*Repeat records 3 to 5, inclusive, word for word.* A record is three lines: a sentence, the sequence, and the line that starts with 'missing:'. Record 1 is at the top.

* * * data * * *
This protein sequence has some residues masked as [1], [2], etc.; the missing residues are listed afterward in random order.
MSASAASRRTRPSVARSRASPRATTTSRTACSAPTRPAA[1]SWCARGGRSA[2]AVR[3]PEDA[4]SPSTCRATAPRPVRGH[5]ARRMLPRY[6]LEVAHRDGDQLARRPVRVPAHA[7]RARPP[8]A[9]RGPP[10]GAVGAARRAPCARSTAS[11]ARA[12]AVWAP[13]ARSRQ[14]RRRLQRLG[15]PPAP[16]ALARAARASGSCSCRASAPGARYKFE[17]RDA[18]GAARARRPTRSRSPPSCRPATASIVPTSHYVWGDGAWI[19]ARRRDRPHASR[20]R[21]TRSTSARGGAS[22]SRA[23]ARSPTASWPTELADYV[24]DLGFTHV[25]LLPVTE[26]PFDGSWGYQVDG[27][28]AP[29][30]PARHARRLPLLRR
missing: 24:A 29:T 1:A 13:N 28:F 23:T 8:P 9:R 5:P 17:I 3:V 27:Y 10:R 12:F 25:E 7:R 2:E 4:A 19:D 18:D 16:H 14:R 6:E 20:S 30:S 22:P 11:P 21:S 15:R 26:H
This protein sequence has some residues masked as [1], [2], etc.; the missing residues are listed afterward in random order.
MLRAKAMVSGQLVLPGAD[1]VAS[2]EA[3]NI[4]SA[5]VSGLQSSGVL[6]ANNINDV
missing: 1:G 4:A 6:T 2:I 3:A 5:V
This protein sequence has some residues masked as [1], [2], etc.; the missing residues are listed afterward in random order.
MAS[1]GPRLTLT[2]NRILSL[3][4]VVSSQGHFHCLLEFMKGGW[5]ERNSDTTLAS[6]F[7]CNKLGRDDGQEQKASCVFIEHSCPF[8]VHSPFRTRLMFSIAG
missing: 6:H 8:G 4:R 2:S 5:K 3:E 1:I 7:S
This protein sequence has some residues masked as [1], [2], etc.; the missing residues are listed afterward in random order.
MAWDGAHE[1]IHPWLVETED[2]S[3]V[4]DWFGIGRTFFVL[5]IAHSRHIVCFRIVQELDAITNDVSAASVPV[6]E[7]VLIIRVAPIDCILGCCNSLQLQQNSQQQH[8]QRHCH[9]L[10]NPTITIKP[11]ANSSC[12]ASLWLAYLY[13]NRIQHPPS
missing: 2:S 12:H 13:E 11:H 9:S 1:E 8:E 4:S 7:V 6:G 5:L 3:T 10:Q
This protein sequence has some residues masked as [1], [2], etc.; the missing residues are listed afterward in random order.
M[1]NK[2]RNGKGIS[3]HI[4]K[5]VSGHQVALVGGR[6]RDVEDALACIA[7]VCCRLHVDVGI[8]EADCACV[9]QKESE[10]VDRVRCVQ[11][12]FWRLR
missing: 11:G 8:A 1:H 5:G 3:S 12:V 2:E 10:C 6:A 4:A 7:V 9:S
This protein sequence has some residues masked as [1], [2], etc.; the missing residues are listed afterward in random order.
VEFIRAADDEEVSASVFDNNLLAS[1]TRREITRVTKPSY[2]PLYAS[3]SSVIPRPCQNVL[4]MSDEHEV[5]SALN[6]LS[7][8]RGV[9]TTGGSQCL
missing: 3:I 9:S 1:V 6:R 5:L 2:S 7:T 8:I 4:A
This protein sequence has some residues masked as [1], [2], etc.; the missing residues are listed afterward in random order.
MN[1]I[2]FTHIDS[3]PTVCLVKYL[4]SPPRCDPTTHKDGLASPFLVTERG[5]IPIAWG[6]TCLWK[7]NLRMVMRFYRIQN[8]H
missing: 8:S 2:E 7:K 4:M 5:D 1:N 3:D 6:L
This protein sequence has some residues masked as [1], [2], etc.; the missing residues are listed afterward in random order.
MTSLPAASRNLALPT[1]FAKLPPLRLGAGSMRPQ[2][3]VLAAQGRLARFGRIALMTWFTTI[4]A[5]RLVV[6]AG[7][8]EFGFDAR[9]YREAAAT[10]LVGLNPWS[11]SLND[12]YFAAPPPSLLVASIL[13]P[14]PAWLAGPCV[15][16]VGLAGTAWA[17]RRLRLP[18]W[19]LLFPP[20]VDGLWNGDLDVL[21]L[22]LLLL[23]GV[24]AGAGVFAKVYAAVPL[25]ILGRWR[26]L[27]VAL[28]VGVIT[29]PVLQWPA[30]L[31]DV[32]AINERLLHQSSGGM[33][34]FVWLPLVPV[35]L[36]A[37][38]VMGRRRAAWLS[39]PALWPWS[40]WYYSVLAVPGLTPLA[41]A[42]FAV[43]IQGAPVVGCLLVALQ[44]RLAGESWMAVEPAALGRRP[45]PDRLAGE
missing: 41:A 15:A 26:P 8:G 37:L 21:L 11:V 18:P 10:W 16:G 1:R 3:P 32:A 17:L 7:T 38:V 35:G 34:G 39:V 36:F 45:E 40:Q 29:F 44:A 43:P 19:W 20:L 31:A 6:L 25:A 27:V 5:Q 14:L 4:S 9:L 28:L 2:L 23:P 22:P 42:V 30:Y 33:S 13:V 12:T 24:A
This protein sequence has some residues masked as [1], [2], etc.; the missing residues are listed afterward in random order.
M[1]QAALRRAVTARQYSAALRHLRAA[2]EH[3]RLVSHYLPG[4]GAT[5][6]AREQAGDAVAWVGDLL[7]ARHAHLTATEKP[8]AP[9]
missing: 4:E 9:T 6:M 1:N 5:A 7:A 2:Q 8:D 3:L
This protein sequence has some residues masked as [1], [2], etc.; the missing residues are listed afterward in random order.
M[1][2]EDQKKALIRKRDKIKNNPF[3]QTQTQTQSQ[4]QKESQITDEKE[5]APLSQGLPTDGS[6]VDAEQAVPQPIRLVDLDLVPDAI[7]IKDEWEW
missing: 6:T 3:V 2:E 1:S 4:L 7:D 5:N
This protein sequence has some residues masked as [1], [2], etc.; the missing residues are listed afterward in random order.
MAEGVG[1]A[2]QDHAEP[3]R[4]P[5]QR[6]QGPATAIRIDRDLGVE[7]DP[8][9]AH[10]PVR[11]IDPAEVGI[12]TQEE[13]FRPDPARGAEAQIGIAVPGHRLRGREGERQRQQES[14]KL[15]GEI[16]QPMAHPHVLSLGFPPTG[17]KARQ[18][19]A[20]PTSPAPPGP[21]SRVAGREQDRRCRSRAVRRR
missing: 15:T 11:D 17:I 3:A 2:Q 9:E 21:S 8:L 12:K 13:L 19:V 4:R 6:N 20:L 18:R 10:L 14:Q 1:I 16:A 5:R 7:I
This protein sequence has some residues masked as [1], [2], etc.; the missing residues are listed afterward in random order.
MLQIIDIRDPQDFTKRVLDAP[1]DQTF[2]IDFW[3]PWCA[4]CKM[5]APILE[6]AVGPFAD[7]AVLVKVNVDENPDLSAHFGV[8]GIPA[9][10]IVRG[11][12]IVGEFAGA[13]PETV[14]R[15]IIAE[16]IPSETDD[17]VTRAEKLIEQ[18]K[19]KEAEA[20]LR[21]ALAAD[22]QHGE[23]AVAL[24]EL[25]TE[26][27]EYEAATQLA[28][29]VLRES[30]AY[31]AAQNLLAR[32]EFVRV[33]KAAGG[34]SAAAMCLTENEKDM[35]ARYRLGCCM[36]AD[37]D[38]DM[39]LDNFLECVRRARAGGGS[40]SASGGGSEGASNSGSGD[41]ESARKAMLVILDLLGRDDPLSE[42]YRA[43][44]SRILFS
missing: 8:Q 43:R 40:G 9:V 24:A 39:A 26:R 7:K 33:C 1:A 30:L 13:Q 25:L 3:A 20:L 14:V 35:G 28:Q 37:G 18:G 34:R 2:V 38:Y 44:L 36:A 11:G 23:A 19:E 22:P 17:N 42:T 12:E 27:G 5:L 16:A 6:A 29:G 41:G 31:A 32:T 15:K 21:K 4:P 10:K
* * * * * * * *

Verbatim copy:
This protein sequence has some residues masked as [1], [2], etc.; the missing residues are listed afterward in random order.
MAS[1]GPRLTLT[2]NRILSL[3][4]VVSSQGHFHCLLEFMKGGW[5]ERNSDTTLAS[6]F[7]CNKLGRDDGQEQKASCVFIEHSCPF[8]VHSPFRTRLMFSIAG
missing: 6:H 8:G 4:R 2:S 5:K 3:E 1:I 7:S
This protein sequence has some residues masked as [1], [2], etc.; the missing residues are listed afterward in random order.
MAWDGAHE[1]IHPWLVETED[2]S[3]V[4]DWFGIGRTFFVL[5]IAHSRHIVCFRIVQELDAITNDVSAASVPV[6]E[7]VLIIRVAPIDCILGCCNSLQLQQNSQQQH[8]QRHCH[9]L[10]NPTITIKP[11]ANSSC[12]ASLWLAYLY[13]NRIQHPPS
missing: 2:S 12:H 13:E 11:H 9:S 1:E 8:E 4:S 7:V 6:G 5:L 3:T 10:Q
This protein sequence has some residues masked as [1], [2], etc.; the missing residues are listed afterward in random order.
M[1]NK[2]RNGKGIS[3]HI[4]K[5]VSGHQVALVGGR[6]RDVEDALACIA[7]VCCRLHVDVGI[8]EADCACV[9]QKESE[10]VDRVRCVQ[11][12]FWRLR
missing: 11:G 8:A 1:H 5:G 3:S 12:V 2:E 10:C 6:A 4:A 7:V 9:S